Desire is all about delay.
The anticipation, the angst, the longing all cascading towards a moment of passion.
It’s a difficult trick to pull off in the world of cinema, but Céline Sciamma’s “Portrait of a Lady on Fire” builds from embers into a raging inferno of emotion in one of the best romance films in ten years.
The French filmmaker progresses from a trilogy of coming-of-age features into the world of adulthood with a pitch perfect examination of nuanced affection that turns to admiration that begets passionate lust with a daring contemporary feel to a period love story.
Set on an isolated island in Brittany in the end of the eighteenth century, Sciamma’s fourth feature follows Marianne, a young artist commissioned to paint a wedding portrait of a woman without her knowledge.
Key to the success of “Portrait” is the relationship between model and artist, an examination of the soul that Sciamma deciphers as much as a mirror of self-reflection as a keen eye peering into the world of another.
The film lives and dies on the performances of its two leads and Noémie Merlant brings an effortless earnestness to Marianne that pairs perfectly with Adéle Haenel’s quiet intensity as Héloïse. Each moment in the film feels genuinely considered, not by the actresses portraying the characters, but by Marianne and Héloïse themselves.
Dialogue in a script can provide the context for someone being unable to say what they feel, but the right amount of hesitation or inflection in a voice can be just as breathtaking. Merlant and Haenel are masterful at pulling at the seams of Sciamma’s screenplay and digging beneath the surface of the script in a richly intimate, physical way that smolders in intensity without the two ever touching.
Framed together in a single shot along the cliffs of Brittany, the pair challenge each other with inquisitive, stolen glances that flicker like embers off the screen. “Portrait” captures intimacy as it grows and changes better than any romance film in a decade and the collaboration between actresses and filmmaker shimmers as viewers fall in love with Héloïse, then Marianne, and then both of them together and apart.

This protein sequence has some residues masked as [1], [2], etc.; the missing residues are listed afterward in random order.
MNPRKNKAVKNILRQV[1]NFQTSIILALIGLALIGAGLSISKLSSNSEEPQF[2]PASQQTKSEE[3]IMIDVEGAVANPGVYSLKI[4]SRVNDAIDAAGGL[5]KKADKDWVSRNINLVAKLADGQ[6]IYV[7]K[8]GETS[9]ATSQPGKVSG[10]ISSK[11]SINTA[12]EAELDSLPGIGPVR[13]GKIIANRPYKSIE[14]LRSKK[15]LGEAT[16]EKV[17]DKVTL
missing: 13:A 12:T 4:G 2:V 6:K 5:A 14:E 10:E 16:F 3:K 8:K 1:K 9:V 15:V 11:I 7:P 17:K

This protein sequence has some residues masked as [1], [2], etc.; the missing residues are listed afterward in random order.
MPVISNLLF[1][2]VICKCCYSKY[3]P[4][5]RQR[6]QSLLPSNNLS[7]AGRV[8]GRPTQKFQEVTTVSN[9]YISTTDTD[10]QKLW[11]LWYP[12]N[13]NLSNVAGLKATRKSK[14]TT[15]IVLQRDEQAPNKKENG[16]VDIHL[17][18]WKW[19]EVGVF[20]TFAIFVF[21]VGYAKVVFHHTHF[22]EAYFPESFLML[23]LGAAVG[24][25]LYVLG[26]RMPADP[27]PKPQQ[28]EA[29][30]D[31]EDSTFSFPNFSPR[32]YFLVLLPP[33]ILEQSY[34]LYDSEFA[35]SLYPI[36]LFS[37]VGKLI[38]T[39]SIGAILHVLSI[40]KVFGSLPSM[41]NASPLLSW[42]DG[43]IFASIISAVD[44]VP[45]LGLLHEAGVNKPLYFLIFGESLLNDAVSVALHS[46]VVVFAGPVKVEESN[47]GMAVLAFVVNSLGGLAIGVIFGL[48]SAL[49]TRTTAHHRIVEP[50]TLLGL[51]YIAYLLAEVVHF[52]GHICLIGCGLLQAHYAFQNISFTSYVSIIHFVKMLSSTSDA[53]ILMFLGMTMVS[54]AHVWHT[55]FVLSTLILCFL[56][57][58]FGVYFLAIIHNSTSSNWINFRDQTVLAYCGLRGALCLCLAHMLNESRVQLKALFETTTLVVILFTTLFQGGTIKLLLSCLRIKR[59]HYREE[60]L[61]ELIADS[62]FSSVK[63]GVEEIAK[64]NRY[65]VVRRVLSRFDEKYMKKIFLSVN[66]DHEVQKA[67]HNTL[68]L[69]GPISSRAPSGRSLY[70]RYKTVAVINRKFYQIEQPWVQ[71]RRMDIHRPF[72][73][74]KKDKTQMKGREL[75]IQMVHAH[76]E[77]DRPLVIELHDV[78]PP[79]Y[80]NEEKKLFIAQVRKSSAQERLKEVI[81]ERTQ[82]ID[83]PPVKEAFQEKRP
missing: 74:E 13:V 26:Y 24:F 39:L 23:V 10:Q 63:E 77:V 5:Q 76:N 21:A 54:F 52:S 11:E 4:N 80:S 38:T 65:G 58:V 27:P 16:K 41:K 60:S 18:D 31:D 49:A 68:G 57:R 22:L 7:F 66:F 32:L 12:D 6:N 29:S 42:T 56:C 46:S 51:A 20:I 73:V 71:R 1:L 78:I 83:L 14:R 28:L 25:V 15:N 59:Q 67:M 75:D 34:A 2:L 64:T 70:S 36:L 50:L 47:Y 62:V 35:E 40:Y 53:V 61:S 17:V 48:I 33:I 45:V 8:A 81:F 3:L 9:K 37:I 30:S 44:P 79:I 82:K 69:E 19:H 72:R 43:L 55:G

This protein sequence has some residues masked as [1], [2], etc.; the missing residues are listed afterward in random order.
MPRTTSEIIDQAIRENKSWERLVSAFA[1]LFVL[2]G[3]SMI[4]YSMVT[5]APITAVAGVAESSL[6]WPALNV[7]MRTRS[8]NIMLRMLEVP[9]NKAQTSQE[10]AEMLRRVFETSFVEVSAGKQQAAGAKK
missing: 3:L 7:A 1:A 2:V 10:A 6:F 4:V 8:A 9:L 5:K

Their dynamic chemistry is offset slightly by the presence of a third major character in an otherwise sparsely cast film.
Typically in a film like this, Luàna Bajrami’s Sophie would be a distracting interloper character that pulls audiences away from the primary romance. But Bajrami matches both leads in quiet intensity with a stoic, yet emotional turn that enriches the world of the film and accentuates the progression of Marianne and Héloïse’s relationship.
Sciamma expertly crafts art into the visual style of “Portrait,” building a world of undeniable cinematic moments that often feel like paintings stacked on top of one another to build a story.
So much of this artistry comes through in how the audience is introduced to Héloïse through Marianne’s lens as Sciamma takes viewers on an elaborate examination of Haenel, her hair, her earlobes, her piercing eyes. Every detail that Marianne paints into existence on canvas is masterfully imprinted into the hearts of engaged audience members with careful precision and expert cinematography from Claire Mathon.
The romance of the film comes not just from the brilliant chemistry Merlant and Haenel share on screen, but in the way it is portrayed through the camera lens with longing, lingering shots mixed with stolen glances that push the audience into the middle of a forbidden love affair.
The best French film in many years, “Portrait of a Lady on Fire” was eligible for awards season acclaim, usually playing as a de facto runner up to eventual Oscar Best Picture winner “Parasite” in international feature categories. Astoundingly, the French film community chose not to submit “Portrait” for major Academy Award consideration, opting for the political crime drama “Les Misérables,” which recently took home the country’s top film prize.
Emotionally stirring and wonderfully subdued, “Portrait of a Lady on Fire” is a daring and expressive film that dazzles in its simplicity and feels of the moment in spite of its period setting.
Sciamma’s film is a must for cinephiles willing to overcome the one-inch tall barrier of subtitles and a thought-provoking drama that lingers long after the credits roll.